While the mainstream culture in both North American countries tends, in varying degrees, to marginalize South Asian immigrants, mostly through racial prejudice and stereotyping, these "new pioneers," as Mukherjee calls them, have persisted, as did innumerable earlier immigrants in their dogged pursuit of the American dream. Like previous immigrants, South Asians also bring with them their own cultural and emotional baggage. Their attempts to mesh the old and the new, East and West, into a meaningful, livable whole form the wellspring of Mukherjee's stories. In supple, nuanced prose, with dialogue that is remarkable for its variety and perfect pitch, and in narratives that are fast paced and often violent, she has produced two highly acclaimed short story collections: Darkness (1985) and The Middleman and Other Stories (1988). The latter was cited as a Notable Book of the Year in The New York Times Book Review and won a National Book Critics Circle Award.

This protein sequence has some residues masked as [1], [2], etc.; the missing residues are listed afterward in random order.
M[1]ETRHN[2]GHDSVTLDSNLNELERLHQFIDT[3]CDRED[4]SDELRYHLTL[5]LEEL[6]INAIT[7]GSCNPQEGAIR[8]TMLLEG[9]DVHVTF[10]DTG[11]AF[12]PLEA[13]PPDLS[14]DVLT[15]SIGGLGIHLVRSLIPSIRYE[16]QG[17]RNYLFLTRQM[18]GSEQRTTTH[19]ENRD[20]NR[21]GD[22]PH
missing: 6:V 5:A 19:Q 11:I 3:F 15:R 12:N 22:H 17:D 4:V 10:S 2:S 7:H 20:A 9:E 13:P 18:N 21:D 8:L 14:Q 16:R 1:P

In the introduction to Darkness, a title aptly reflecting the timbre of most of its stories, Mukherjee speaks of "uneasy stories about expatriation" in Canada, tales "difficult to write and even more painful to live through." The stories possess an angry, somber quality, and they no doubt reflect Mukherjee's personal experiences, such as being taken for a prostitute, shoplifter, or domestic. Thus, in "The World According to Hsu," the racial prejudice experienced by the Indian-born protagonist Ratna Clayton, both in Montreal and on an unnamed French-speaking island off the African coast while vacationing with her Canadian husband, probably springs from the author's own experience.